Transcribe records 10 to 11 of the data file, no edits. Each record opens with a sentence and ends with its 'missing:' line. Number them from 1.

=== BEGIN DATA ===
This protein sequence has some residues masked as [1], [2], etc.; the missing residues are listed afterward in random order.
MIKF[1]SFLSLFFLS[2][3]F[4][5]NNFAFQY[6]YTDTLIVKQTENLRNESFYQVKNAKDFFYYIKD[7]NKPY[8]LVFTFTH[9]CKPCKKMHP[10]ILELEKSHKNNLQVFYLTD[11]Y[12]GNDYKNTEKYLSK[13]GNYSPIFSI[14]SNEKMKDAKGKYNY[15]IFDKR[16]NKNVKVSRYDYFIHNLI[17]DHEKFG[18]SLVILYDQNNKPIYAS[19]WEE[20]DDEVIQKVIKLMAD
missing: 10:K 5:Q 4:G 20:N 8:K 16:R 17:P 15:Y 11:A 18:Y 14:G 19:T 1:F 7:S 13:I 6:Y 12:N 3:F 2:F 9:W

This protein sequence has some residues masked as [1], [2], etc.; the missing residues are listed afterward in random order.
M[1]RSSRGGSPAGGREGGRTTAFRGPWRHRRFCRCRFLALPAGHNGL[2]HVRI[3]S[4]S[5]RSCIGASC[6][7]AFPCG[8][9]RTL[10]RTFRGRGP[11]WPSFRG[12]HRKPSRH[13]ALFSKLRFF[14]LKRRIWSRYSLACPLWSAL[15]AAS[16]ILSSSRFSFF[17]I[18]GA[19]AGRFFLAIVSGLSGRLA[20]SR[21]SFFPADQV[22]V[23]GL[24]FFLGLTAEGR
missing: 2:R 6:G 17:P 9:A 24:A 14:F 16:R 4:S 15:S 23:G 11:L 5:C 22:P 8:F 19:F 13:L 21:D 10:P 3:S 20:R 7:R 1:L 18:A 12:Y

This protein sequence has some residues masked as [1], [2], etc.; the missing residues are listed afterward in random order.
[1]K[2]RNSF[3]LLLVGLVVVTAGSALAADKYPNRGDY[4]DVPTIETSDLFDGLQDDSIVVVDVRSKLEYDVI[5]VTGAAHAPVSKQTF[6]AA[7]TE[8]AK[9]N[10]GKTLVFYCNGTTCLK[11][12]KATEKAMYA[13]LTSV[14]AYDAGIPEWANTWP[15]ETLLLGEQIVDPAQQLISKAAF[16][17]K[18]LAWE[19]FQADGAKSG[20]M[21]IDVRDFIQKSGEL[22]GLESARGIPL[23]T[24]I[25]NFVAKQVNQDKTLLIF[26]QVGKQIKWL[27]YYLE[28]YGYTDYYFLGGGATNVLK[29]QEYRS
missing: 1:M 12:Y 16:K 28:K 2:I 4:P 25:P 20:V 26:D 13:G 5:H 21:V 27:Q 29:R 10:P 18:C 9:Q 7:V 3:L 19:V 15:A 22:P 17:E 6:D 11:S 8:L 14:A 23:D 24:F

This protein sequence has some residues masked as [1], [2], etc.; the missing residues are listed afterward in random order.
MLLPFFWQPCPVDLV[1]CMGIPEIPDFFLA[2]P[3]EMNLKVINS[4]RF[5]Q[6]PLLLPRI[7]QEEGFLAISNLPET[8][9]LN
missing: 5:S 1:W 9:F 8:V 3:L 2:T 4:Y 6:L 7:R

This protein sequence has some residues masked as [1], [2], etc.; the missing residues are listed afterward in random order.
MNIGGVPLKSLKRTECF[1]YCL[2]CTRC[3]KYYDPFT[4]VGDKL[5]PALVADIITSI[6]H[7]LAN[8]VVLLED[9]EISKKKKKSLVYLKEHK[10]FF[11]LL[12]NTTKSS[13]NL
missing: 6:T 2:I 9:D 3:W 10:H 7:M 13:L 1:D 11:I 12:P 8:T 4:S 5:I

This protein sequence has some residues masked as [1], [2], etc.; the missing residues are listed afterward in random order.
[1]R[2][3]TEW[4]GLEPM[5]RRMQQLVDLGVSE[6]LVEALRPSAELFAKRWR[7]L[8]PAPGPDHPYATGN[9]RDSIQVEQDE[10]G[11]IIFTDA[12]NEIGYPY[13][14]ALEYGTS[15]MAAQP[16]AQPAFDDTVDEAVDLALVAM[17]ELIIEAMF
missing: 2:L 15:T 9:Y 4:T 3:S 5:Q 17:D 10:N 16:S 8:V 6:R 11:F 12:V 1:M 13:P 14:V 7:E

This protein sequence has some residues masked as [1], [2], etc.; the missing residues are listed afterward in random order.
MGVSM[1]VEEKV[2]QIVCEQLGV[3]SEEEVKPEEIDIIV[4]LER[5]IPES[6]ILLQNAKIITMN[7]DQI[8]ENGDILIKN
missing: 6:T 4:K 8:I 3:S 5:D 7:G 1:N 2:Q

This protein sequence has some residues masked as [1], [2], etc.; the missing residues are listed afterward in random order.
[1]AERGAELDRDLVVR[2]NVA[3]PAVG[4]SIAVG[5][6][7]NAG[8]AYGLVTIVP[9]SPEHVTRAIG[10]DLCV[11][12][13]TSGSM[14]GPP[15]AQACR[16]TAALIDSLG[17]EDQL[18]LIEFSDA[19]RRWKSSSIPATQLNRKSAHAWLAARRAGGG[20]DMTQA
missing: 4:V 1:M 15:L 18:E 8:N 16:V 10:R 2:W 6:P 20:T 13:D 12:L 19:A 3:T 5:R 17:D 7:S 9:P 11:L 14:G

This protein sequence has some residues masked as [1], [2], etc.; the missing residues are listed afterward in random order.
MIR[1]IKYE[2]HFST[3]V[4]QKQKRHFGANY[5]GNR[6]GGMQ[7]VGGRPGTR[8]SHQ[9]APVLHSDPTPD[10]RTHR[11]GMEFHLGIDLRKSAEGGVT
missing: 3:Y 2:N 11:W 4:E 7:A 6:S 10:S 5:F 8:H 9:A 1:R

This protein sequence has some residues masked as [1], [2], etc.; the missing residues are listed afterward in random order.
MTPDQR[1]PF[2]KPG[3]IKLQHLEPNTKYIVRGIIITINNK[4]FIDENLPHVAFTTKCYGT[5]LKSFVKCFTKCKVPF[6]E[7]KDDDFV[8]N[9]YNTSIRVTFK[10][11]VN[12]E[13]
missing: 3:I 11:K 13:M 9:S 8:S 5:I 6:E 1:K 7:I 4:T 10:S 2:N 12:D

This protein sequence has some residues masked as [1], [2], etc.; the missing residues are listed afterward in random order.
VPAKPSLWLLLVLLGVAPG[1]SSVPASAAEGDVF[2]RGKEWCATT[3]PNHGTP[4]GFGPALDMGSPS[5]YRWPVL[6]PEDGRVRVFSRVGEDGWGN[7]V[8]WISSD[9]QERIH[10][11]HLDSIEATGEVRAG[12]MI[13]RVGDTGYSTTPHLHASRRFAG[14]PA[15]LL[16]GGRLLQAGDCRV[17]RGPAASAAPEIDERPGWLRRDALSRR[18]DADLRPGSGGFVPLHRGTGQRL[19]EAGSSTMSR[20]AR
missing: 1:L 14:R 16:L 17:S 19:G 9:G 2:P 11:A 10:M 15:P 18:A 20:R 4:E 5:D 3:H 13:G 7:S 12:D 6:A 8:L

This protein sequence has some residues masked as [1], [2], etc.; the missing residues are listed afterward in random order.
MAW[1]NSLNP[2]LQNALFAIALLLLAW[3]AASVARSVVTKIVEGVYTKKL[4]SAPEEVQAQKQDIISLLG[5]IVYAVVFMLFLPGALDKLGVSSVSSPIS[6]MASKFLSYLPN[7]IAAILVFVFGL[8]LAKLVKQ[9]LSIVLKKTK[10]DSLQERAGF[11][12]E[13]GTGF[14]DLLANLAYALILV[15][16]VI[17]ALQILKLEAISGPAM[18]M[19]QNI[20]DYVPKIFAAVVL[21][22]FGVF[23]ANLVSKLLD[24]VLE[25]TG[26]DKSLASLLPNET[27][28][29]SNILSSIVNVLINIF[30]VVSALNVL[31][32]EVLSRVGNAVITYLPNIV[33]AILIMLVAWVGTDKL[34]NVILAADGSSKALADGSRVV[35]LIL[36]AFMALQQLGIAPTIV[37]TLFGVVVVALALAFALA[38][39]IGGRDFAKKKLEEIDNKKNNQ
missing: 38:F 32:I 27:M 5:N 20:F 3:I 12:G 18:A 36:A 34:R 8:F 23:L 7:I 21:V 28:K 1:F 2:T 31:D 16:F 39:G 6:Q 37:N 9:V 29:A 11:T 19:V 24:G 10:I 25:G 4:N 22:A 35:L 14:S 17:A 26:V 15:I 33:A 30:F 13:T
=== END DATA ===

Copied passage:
This protein sequence has some residues masked as [1], [2], etc.; the missing residues are listed afterward in random order.
MTPDQR[1]PF[2]KPG[3]IKLQHLEPNTKYIVRGIIITINNK[4]FIDENLPHVAFTTKCYGT[5]LKSFVKCFTKCKVPF[6]E[7]KDDDFV[8]N[9]YNTSIRVTFK[10][11]VN[12]E[13]
missing: 3:I 11:K 13:M 9:S 8:S 5:I 6:E 1:K 7:I 4:T 10:S 2:N 12:D

This protein sequence has some residues masked as [1], [2], etc.; the missing residues are listed afterward in random order.
VPAKPSLWLLLVLLGVAPG[1]SSVPASAAEGDVF[2]RGKEWCATT[3]PNHGTP[4]GFGPALDMGSPS[5]YRWPVL[6]PEDGRVRVFSRVGEDGWGN[7]V[8]WISSD[9]QERIH[10][11]HLDSIEATGEVRAG[12]MI[13]RVGDTGYSTTPHLHASRRFAG[14]PA[15]LL[16]GGRLLQAGDCRV[17]RGPAASAAPEIDERPGWLRRDALSRR[18]DADLRPGSGGFVPLHRGTGQRL[19]EAGSSTMSR[20]AR
missing: 1:L 14:R 16:L 17:S 19:G 9:G 2:P 11:A 10:M 15:P 18:A 20:R 4:E 5:D 3:H 13:G 7:S 12:D 6:A 8:L